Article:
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Title page for ETD etd-03132019-145410
|Type of Document
||Dyer, Ryan Robert
||The Roles of S-nitrosylation and S-glutathionylation in Alzheimer’s Disease
||Master of Science
|Renã A.S. Robinson, Ph.D.
|Lars Plate, Ph.D.
- Bottom up
|Date of Defense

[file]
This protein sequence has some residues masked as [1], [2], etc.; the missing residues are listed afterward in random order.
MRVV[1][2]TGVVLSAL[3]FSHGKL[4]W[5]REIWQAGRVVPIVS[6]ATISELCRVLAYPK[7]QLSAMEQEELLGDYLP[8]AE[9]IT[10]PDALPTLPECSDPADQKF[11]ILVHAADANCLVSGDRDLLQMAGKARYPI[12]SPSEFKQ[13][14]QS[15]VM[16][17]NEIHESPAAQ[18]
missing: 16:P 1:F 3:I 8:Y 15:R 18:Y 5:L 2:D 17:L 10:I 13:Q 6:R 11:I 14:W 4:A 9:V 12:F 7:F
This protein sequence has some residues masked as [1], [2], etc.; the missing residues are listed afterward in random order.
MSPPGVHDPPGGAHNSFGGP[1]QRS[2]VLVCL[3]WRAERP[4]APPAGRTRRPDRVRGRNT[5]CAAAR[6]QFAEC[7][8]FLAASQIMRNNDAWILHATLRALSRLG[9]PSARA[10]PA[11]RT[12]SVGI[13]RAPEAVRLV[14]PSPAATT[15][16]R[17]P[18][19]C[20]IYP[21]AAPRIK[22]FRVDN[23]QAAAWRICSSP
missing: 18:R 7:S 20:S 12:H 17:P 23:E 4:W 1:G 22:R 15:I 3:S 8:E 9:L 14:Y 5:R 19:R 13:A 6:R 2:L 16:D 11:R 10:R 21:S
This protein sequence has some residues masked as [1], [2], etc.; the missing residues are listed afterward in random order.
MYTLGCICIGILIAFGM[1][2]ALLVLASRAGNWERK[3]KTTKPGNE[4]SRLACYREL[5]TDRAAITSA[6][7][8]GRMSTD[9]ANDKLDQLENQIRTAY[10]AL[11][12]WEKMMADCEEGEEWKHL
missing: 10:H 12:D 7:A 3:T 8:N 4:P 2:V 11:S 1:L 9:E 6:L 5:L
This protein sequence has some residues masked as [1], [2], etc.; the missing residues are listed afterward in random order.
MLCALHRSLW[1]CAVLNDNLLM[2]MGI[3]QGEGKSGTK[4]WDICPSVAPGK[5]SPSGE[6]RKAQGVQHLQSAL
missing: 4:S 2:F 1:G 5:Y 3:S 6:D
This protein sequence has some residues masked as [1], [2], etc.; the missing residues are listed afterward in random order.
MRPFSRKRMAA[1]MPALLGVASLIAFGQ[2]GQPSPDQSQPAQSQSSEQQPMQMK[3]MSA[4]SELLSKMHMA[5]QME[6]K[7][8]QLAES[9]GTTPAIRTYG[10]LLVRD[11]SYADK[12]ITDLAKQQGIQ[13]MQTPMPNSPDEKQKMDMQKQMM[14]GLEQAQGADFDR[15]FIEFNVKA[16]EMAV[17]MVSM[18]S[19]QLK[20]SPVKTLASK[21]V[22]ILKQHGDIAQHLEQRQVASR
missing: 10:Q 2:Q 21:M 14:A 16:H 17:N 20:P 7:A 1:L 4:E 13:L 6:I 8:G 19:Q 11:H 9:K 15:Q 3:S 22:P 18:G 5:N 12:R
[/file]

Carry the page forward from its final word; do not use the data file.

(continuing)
Alzheimer’s disease (AD) is a debilitating dementia with complex pathophysiological alterations including modifications to endogenous cysteine. S-nitrosylation (SNO) is a well-studied post translational modification (PTM) in the context of AD while S-glutathionylation (PSSG) remains less studied. Excess reactive oxygen and reactive nitrogen species (ROS/RNS) directly or indirectly generate SNO and PSSG. SNO is dysregulated in AD and plays a pervasive role in processes such as protein function, cell signaling, metabolism, and apoptosis. Despite some studies into the role of SNO in AD, multiple identified SNO proteins lack deep investigation and SNO modifications outside of brain tissues are limited, leaving the full role of SNO in AD to be elucidated. PSSG homeostasis is perturbed in AD and may affect a myriad of cellular processes. Here we overview the role of nitric oxide (NO∙) in AD, discuss proteomic methodologies to investigate SNO and PSSG, and review SNO and PSSG in AD. A more thorough understanding of SNO, PSSG, and other cysteinyl PTMs in AD will be helpful for the development of novel therapeutics against neurodegenerative diseases.
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